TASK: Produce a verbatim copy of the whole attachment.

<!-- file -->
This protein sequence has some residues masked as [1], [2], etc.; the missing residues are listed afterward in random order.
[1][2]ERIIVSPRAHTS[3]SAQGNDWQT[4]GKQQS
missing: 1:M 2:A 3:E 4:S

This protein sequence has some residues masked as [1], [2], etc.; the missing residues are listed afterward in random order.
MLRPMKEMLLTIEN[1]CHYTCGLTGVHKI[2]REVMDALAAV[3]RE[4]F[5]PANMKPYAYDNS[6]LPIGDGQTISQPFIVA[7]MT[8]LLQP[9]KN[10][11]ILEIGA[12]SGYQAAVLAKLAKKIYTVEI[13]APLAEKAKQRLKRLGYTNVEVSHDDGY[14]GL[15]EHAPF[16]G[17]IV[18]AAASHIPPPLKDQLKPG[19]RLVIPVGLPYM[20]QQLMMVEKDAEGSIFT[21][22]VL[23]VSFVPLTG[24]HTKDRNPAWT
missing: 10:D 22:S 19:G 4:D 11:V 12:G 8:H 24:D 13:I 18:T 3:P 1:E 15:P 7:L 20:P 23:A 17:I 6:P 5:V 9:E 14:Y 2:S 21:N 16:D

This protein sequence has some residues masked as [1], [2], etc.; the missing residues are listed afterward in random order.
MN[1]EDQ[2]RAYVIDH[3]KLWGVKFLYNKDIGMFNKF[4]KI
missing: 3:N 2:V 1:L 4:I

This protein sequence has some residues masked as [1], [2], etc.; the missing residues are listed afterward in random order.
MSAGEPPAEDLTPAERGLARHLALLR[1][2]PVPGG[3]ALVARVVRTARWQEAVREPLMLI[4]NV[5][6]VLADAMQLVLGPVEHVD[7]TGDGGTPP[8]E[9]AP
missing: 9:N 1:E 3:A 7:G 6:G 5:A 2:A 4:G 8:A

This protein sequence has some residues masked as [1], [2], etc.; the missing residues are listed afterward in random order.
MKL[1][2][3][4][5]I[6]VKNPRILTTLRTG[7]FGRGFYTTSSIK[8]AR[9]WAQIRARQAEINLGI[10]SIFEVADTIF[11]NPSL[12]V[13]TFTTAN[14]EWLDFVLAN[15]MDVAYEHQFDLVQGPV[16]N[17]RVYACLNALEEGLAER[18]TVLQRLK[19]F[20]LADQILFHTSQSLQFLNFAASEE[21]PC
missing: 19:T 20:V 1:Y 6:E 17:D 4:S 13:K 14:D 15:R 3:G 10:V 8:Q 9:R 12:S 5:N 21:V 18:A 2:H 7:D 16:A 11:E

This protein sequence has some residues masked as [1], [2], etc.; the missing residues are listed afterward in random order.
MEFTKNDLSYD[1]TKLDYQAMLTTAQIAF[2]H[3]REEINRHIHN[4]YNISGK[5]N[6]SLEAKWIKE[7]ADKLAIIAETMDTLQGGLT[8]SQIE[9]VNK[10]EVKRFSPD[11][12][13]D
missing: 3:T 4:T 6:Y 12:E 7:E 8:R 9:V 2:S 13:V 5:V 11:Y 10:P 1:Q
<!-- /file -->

This protein sequence has some residues masked as [1], [2], etc.; the missing residues are listed afterward in random order.
[1][2]ERIIVSPRAHTS[3]SAQGNDWQT[4]GKQQS
missing: 1:M 2:A 3:E 4:S

This protein sequence has some residues masked as [1], [2], etc.; the missing residues are listed afterward in random order.
MLRPMKEMLLTIEN[1]CHYTCGLTGVHKI[2]REVMDALAAV[3]RE[4]F[5]PANMKPYAYDNS[6]LPIGDGQTISQPFIVA[7]MT[8]LLQP[9]KN[10][11]ILEIGA[12]SGYQAAVLAKLAKKIYTVEI[13]APLAEKAKQRLKRLGYTNVEVSHDDGY[14]GL[15]EHAPF[16]G[17]IV[18]AAASHIPPPLKDQLKPG[19]RLVIPVGLPYM[20]QQLMMVEKDAEGSIFT[21][22]VL[23]VSFVPLTG[24]HTKDRNPAWT
missing: 10:D 22:S 19:G 4:D 11:V 12:G 8:H 24:D 13:I 18:T 3:P 1:E 15:P 7:L 20:P 23:A 17:I 6:P 5:V 9:E 14:Y 2:S 21:N 16:D

This protein sequence has some residues masked as [1], [2], etc.; the missing residues are listed afterward in random order.
MN[1]EDQ[2]RAYVIDH[3]KLWGVKFLYNKDIGMFNKF[4]KI
missing: 3:N 2:V 1:L 4:I

This protein sequence has some residues masked as [1], [2], etc.; the missing residues are listed afterward in random order.
MSAGEPPAEDLTPAERGLARHLALLR[1][2]PVPGG[3]ALVARVVRTARWQEAVREPLMLI[4]NV[5][6]VLADAMQLVLGPVEHVD[7]TGDGGTPP[8]E[9]AP
missing: 9:N 1:E 3:A 7:G 6:G 5:A 2:A 4:G 8:A

This protein sequence has some residues masked as [1], [2], etc.; the missing residues are listed afterward in random order.
MKL[1][2][3][4][5]I[6]VKNPRILTTLRTG[7]FGRGFYTTSSIK[8]AR[9]WAQIRARQAEINLGI[10]SIFEVADTIF[11]NPSL[12]V[13]TFTTAN[14]EWLDFVLAN[15]MDVAYEHQFDLVQGPV[16]N[17]RVYACLNALEEGLAER[18]TVLQRLK[19]F[20]LADQILFHTSQSLQFLNFAASEE[21]PC
missing: 19:T 20:V 1:Y 6:E 17:D 4:S 13:K 14:D 15:R 3:G 10:V 8:Q 9:R 12:S 5:N 21:V 18:A 2:H 7:D 16:A 11:E

This protein sequence has some residues masked as [1], [2], etc.; the missing residues are listed afterward in random order.
MEFTKNDLSYD[1]TKLDYQAMLTTAQIAF[2]H[3]REEINRHIHN[4]YNISGK[5]N[6]SLEAKWIKE[7]ADKLAIIAETMDTLQGGLT[8]SQIE[9]VNK[10]EVKRFSPD[11][12][13]D
missing: 3:T 4:T 6:Y 12:E 7:E 8:R 9:V 2:S 13:V 5:V 11:Y 10:P 1:Q